(NewsNation) — Russian President Vladimir Putin’s response to Saturday’s bridge bombing was his first public comment since President Joe Biden told a group of Democratic supporters that the threat of Putin ordering the use of a nuclear weapon is real.
Putin on Sunday called the attack on the sprawling Kerch Bridge to Crimea “a terrorist act” carried out by Ukrainian special service.
“There is no doubt that this is an act of terrorism aimed at destroying Russia’s critically important civilian infrastructure,” Putin said.
The bridge is the only physical connection between Russia and Crimea, which was part of Ukraine until 2014 when Putin annexed it by force.
It’s also an important supply route for the Russian military to funnel weapons and supplies into Ukraine.
The bridge bombing is just the latest in a series of setbacks for Russia.
Ukraine’s latest offensive has regained thousands of kilometers of territory back from Russia.
The Russian military is reporting shortages of supplies, low moral, and has fled multiple strategic cities and towns in retreat.
It’s clear the Russian military has its back against the wall. That is why some say threats from Putin to use nuclear force at this particular moment are so serious.
Biden declared that the risk of nuclear “Armageddon” is at the highest level since the Cuban Missile Crisis,” adding its the “first time since the Cuban missile crisis, we have a direct threat of the use nuclear weapon if in fact things continue down the path they are going.”
Admiral John Kirby says Biden’s rhetoric and using the term “armageddon” was appropriate.
“The president was reflecting the very high stakes that are in play right now,” he said. “When you have a modern nuclear power and the leader of that modern nuclear power willing to use irresponsible rhetoric the way Vladimir Putin has, several times in just the last week or two.”
Putin’s remarks come as fighting and shelling continue in Ukraine.
Russian planes fired 12 rockets into a residential area of Zaporizhzhia, killing 13 people and injuring more than 50.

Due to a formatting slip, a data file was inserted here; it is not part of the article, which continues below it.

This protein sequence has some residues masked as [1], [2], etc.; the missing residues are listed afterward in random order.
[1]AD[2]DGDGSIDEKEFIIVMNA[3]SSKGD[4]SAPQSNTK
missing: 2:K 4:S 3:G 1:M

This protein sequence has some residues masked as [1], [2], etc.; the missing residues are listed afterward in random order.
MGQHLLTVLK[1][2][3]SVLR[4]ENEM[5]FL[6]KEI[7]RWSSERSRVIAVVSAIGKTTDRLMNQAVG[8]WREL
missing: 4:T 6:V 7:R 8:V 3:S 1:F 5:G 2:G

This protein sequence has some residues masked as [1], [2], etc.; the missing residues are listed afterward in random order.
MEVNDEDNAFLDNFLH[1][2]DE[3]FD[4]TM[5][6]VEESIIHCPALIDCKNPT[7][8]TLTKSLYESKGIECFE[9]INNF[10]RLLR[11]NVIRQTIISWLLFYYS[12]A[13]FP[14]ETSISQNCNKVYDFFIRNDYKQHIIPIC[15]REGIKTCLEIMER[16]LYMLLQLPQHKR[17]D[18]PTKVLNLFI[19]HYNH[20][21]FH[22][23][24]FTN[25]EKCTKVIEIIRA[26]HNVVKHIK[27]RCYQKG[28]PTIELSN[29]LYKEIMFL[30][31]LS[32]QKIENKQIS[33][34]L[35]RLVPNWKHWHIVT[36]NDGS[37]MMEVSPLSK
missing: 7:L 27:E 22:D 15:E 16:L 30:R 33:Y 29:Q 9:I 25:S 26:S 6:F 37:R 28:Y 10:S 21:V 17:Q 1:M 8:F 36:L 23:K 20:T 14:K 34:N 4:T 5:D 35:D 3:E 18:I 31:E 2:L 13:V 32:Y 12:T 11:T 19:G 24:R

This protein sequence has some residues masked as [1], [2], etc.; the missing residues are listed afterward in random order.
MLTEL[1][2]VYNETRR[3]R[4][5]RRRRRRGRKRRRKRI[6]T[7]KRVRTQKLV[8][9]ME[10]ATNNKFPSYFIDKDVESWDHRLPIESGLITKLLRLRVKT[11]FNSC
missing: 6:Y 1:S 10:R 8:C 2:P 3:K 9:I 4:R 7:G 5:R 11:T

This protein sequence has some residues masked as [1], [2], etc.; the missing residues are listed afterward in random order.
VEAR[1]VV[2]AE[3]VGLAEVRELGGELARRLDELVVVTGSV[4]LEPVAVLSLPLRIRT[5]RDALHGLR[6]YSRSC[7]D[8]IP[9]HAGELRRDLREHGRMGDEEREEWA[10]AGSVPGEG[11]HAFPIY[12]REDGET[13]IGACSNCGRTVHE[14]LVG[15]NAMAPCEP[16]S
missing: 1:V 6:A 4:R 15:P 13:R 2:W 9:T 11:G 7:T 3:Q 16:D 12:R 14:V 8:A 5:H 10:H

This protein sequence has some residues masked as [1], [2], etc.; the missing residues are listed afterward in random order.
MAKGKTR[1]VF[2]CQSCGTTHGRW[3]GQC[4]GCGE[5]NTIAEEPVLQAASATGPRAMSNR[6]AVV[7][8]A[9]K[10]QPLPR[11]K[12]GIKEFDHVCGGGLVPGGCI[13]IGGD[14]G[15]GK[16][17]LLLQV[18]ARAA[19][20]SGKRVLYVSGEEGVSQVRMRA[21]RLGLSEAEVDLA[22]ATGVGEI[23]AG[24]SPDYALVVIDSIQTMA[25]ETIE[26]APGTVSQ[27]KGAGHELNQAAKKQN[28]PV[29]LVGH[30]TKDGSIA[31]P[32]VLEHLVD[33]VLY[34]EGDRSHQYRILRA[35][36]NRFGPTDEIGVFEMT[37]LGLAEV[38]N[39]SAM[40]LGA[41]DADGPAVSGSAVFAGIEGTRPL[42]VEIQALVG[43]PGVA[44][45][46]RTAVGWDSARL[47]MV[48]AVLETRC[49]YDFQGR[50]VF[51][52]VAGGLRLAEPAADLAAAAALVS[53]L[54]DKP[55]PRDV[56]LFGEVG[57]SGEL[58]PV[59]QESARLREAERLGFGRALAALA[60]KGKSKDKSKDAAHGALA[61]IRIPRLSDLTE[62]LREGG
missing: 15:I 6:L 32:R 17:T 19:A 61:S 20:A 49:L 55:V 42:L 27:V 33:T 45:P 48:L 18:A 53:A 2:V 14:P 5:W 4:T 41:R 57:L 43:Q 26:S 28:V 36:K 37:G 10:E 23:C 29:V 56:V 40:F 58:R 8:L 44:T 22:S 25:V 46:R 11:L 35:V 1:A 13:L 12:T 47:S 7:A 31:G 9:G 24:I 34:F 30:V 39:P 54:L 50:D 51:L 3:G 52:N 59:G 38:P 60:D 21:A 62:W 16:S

Ukraine’s defense minister made a plea to Russian soldiers to drop their weapons and abandon their posts, asking them, how do you want to be remembered?
“You can still save Russia from tragedy, and the Russian army from humiliation,” he added. “But time is running out.”
Former U.S. Secretary of Defense Mark Esper called Biden’s comments “clearly an overstatement.”
“The statement of calling it an Armageddon scares people and in some ways undermines our own deterrent capability,” Esper said. “There are so many differences between the situation now and the Cuban Missile Crisis in 1962.”
“Back then it was the United States versus the USSR head-on. Back then we had conventional forces threatening one another. Back then we had armed nuclear B-52s in the skies prepared to strike if necessary,” he continued. “That was their Armageddon. We’re not near that.”
Esper says Biden’s comments are unnecessarily scaring people and could work to undermine the United State’s position.
“It’s not just the United States, but the NATO allies,” he said. “What it does is it may signal to Putin that, that we’re being intimidated, and therefore less likely to support the Ukrainians or do what needs to be done, if he just continues to ratchet up that type of rhetoric.”
Retired Lt. Gen. Jerry Boykin said he is not convinced Putin is going to turn to his nuclear arsenal anytime soon.
“I don’t think it’s very likely at this point Putin will use a nuclear weapon, even a tactical nuclear weapon, and the reason is he’s gone too far into this war now and the war is over if he does that because I believe the response from NATO will not be a nuclear response,” Boykin said. “It will be an all-out conventional response that will bomb every target in the Ukraine that has any association with his army or his military on the ground in there. They will destroy him.”